Could Your FitBit Predict Whether You’re Getting the Flu?
As tech grows more and more powerful and cements itself as a fixture in our lives and health, a new study published today in The Lancet Digital Health explores whether wearable fit tech (like a Fitbit) can be used to track health trends. Specifically, researchers assessed whether the data provided from these devices could benefit states trying to better evaluate, monitor and treat influenza-like illnesses come flu season (and prevent some of the 650,000 worldwide influenza-related deaths).
“Responding more quickly to influenza outbreaks can prevent further spread and infection, and we were curious to see if sensor data could improve real-time surveillance at the state level,” Study author Dr Jennifer Radin, Scripps Research Translational Institute, USA, said. “We demonstrate the potential for metrics from wearable devices to enhance flu surveillance and consequently improve public health responses. In the future as these devices improve, and with access to 24/7 real-time data, it may be possible to identify rates of influenza on a daily instead of weekly basis.”
In this study, researchers examined data from 200,000 Fitbit users (whose sleep, heart-rate and activity were monitored) between March 2016 and 2018 — and, yes, these users were notified and de-identified, because those were my first Big Data concerns. Of that original 200,000, 47,248 users from California, Texas, New York, Illinois and Pennsylvania who consistently wore their Fitbits brought researchers 13,342,651 daily measurements to evaluate. Comparing this data with weekly estimates provided by the Center for Disease Control (CDC), they were able to track if a user had a high resting heart rate (higher than their overall average by more than half or a full standard deviation) and a weekly average sleep time “not below their overall average” and sort based on their location.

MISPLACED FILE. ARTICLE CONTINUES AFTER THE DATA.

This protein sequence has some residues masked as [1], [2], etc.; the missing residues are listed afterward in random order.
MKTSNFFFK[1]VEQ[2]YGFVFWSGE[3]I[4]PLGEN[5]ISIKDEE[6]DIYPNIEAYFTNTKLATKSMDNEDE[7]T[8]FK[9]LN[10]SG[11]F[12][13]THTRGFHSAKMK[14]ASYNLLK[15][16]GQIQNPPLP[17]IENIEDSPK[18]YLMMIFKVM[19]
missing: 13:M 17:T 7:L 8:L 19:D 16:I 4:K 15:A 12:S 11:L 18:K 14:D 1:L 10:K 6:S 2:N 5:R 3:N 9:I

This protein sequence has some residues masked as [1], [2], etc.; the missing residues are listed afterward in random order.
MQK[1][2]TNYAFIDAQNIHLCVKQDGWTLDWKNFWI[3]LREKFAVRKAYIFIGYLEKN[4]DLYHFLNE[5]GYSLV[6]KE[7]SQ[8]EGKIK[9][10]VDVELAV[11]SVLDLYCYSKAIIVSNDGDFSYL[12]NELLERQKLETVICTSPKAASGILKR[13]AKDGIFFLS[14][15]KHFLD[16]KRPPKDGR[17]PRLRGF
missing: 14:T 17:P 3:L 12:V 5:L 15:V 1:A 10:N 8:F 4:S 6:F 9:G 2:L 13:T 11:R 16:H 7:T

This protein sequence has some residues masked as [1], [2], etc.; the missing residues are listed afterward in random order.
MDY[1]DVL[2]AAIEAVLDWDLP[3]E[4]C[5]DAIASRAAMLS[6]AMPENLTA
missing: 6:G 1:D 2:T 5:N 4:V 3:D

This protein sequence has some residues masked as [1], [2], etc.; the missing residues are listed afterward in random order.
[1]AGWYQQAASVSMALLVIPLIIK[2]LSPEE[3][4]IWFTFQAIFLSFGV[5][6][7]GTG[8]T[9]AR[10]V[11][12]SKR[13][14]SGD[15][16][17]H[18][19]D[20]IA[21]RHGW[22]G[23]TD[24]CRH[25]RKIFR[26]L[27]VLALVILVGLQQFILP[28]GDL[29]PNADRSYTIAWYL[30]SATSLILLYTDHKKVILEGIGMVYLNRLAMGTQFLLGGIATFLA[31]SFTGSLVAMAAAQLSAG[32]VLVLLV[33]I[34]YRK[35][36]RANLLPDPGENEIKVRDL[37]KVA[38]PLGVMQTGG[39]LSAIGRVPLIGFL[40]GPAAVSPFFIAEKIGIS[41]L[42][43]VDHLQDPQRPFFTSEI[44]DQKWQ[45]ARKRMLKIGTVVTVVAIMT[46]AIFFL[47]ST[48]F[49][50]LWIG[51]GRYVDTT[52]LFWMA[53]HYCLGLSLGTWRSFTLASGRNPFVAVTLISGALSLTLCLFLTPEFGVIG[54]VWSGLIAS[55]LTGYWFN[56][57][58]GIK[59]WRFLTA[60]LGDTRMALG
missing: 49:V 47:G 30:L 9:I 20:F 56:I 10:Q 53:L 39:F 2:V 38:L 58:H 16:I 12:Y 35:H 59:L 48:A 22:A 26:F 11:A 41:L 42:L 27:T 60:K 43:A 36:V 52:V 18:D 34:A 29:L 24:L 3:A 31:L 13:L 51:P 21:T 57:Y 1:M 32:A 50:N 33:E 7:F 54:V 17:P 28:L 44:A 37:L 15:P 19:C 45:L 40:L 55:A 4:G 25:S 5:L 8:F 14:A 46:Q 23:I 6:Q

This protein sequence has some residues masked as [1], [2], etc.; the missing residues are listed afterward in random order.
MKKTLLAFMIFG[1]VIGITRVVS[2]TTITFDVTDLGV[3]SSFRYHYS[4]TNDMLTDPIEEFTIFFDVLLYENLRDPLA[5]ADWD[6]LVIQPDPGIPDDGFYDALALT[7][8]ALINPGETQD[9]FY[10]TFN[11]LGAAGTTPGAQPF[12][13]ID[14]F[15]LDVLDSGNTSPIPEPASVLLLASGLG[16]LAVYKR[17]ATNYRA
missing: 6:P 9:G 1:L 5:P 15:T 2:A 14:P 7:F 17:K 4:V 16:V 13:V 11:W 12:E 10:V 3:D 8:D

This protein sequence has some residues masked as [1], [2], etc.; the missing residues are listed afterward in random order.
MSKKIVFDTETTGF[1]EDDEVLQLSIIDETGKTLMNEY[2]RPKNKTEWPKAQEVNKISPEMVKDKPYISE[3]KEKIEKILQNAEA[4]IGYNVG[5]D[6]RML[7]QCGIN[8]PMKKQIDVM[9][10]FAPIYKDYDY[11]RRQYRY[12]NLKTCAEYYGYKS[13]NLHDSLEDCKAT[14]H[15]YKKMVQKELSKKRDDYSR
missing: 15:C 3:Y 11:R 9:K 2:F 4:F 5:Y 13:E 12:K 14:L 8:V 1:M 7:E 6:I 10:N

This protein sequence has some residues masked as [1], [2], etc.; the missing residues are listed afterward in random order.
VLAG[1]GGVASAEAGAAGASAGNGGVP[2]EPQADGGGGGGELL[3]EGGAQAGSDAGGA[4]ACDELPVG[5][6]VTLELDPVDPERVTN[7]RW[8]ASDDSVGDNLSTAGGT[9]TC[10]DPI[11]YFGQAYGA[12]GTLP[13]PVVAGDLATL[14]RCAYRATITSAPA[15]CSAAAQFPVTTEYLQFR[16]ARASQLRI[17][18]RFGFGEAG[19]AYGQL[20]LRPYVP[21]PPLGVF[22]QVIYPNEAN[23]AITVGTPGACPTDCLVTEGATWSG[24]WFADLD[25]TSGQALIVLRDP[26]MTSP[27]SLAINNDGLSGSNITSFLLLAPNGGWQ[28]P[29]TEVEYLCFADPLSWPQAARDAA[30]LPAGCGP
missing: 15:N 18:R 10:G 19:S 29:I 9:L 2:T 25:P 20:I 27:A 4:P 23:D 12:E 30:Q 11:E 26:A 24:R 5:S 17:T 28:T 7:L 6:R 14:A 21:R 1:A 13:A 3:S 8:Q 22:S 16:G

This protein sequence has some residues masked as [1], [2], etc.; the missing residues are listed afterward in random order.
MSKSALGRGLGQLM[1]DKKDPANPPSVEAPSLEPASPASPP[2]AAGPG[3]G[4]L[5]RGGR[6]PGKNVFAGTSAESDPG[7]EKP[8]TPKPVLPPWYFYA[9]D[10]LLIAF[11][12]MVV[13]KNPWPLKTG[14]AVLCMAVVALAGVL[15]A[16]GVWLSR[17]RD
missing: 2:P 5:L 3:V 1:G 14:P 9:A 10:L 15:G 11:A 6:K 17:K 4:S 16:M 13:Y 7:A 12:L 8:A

Due to the type of person who is typically a consistent Fitbit user, the pool was primarily middle-aged (average 43), female (60 percent) and from higher income backgrounds (thus, more likely to have access to influenza vaccines, antivirals or other medicines if they were to get sick) — so of course researchers acknowledged the limitations of the pool. Yet, as these products become more and more accessible (and data — especially pertaining to our bodies and health — becomes a hotter commodity for companies to try and access), the wearable accessibility gap isn’t long for this world.
In all five of the aforementioned states, researchers reported improved influenza predictions on the state level and better real-time surveillance. And, ultimately, they say there’s potential to use this method (with some more data) to assess influenza outbreaks on a county or city level.
“…We anticipate that the large amount of real-time data generated by Fitbit and other personal devices will prove highly useful for public health and augment traditional surveillance systems,” Dr Cécile Viboud of the Fogarty International Center, National Institutes of Health, USA, said in a press release. “The ever expanding ‘big data’ revolution offers unique opportunities to mine new data streams, identify epidemiologically-relevant patterns, and enrich infectious disease forecasts.”
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